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Re: efficient function parameter copying?
From: |
Michael Pronath |
Subject: |
Re: efficient function parameter copying? |
Date: |
Fri, 10 Sep 1999 19:28:29 +0200 |
address@hidden said:
> Octave values are implemented using reference-counted objects. The
> data is not duplicated unless it is necessary. So, for something like
> function y = f (x)
> y = x;
> endfunction
> w = f (z);
> only one copy of z should actually exist (but the reference count will
> be incremented and decremented as necessary).
> For something like
> function y = f (x)
> y = x;
> y(some_index) = some_value; # or some other way of modifying y
> endfunction
> however, a copy of x will be made when y is modified.
yes, that's what I thought, too. But in your example definitions, it's
function y=f(x), while I meant function x=f(x). And you call it with
w=f(z), while I meant z=f(z). This is an important difference, as in
my case, the formal input and output parameters are the same plus the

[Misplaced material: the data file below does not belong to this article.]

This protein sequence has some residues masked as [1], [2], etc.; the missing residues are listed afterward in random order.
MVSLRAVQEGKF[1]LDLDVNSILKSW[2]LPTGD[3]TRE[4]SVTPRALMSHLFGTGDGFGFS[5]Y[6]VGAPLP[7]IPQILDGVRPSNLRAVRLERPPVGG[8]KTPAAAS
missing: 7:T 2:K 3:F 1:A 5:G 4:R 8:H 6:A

actual input and output parameters are the same. Of course, my function
performs changes on x, else it would be without any effect.
If octave uses reference-counted objects without any further optimization,
the complete matrix will be copied for every call to f unnecessarily.
Take for an example
X=eye(500,500);
for i=1:1000
X=iterate(X);
endfor
and
function M = iterate(M)
M(1,1) = M(1,1)+3*M(2,2);
M(2,2) = -M(1,1); %% could do something useful here as well
endfunction
Is there a need to copy the 500x500 matrix 2000 times? Certainly not,
and I wanted to know if octave can detect this and avoid the copying.
If not, it is better to write
global X;
X=eye(500,500);
for i=1:1000
iterate();
endfor
and
function iterate()
global X;
X(1,1) = X(1,1)+3*X(2,2);
X(2,2) = -X(1,1); %% could do something useful here as well
endfunction
which is not quite what I want to do.
This optimization could be simply done by taking the names of the
actual parameters and the formal parameters of a function call and
searching for "matching pairs". This could make a true "call by
reference" possible.
Michael
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